Joseph was cleared of wrongdoing the following day. He maintained that it was self-defense, and the coroner's jury ruled it a justifiable homicide. 

Four months later, George's half-brother Louis was arrested at the family's Hollywood mansion. He had allegedly evaded the 1917 World War One draft. 

George had gone to the authorities a few weeks before his death and reported Louis for draft dodging. In his statement, he told federal officers that his father threatened to kill him if he turned in Louis. Joseph promptly bailed out his son. 

It was later revealed that Louis did, in fact, register in 1918 (he was not yet of age in 1917), but the armistice was signed before he could be deployed. Their brother Joseph registered in 1917, but was deferred.

Joseph later gave a statement claiming that George had never threatened to use Louis against him, but that he had constantly hounded him for money.

Soon after, Joseph's daughter Virginia filed a $500,000 libel suit against him, seeking to vindicate her late mother and brother. She claimed, among other things, that in the wake of the shooting Joseph had denied he was George's father. Virginia separately sued her father around the same time over the sale of an Inyo County ranch she claimed he had gifted her. The libel suit was thrown out of court, and Joseph eventually won the suit over the ranch.

George was a married father of three at the time of his death. His widow Solo, who was so despondent that she was considering suicide, sued Joseph, demanding one million dollars in damages. Virginia and her husband appeared as witnesses on Solo's behalf, despite (or perhaps because of) the bad blood with Joseph and Phebe. Virginia even claimed to have lied to protect Joseph when George's death was investigated.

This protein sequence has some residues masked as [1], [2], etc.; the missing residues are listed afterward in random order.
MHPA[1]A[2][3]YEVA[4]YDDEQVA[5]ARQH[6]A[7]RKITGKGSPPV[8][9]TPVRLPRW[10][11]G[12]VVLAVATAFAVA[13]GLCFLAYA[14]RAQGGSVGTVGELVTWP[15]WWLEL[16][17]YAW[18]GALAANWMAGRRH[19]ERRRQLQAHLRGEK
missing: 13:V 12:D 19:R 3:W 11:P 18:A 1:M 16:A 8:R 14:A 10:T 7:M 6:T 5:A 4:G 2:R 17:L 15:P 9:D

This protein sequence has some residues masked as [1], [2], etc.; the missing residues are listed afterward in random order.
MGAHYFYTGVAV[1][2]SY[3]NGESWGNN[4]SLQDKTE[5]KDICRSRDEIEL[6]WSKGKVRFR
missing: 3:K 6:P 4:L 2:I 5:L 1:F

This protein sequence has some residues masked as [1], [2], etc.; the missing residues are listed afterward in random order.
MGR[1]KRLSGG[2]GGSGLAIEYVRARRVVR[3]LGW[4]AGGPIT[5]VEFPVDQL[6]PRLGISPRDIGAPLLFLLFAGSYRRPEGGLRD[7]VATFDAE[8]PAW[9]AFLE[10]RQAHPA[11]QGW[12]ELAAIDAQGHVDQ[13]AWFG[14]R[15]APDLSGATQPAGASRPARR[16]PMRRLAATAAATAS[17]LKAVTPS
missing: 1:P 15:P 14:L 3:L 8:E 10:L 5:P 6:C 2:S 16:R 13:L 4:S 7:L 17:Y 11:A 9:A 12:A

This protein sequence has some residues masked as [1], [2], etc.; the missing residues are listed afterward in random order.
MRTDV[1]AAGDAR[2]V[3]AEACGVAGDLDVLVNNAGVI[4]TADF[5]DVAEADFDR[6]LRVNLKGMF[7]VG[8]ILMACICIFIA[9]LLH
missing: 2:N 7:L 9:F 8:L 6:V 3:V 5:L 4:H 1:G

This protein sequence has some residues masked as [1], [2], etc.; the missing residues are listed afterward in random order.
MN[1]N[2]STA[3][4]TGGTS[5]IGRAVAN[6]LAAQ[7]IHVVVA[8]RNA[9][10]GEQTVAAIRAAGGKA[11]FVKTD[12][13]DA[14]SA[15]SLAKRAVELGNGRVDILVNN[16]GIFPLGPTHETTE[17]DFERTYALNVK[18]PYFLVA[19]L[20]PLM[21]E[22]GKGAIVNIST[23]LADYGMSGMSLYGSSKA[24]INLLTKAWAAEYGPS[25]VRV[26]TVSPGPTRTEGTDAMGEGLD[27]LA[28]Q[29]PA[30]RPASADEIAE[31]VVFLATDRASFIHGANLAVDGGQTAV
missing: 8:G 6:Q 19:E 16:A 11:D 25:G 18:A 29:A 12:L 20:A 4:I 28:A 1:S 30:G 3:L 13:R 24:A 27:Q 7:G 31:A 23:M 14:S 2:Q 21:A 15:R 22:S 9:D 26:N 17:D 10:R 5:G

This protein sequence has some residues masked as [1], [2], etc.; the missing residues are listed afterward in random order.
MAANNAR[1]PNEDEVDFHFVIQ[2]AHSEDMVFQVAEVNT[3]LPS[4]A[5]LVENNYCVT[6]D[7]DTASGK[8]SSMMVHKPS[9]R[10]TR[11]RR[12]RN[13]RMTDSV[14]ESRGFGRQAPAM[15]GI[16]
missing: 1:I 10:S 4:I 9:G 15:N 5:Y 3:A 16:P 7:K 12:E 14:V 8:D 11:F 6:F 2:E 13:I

Ultimately, the court decided that Joseph had a right to stand his ground in his own home, and Solo lost her lawsuit. 

Giroux was sued again in 1926, this time by relatives of prospector Gilbert Gagnon, who had claimed to own Giroux's Sultana mine and to have partnered with Giroux. That was also thrown out of court - it isn't even clear when or where Gagnon died.

Joseph and Phebe Giroux died several months apart in 1933 and are buried at Calvary Cemetery.

The Giroux mansion, now with the address of 1977 Carmen Avenue, went up for sale soon after. When the realtor first met with the buyer, she said "Show me anything but Hollywood!" The client was Mother Mary Gabriel, and she was the prioress of the Monastery of the Angels.

Yes, THAT Monastery of the Angels. Even if you haven't visited the chapel or grounds over the years, you've probably heard of their famous pumpkin bread.

Mother Mary Gabriel didn't care for Hollywood's already-sinful reputation, but the Giroux property was perfect for thirty cloistered nuns, and it was a nice quiet neighborhood. The sisters originally lived and prayed in the mansion. Funds for a purpose-built cloister (designed by another famed architect, Wallace Neff) were raised in 1948. 

The monastery closed in the past year, with the last few nuns joining another monastery or entering assisted living facilities. The property's fate is, at this point, unclear...although the chapel is still hosting Mass daily and the pumpkin bread hasn't gone anywhere.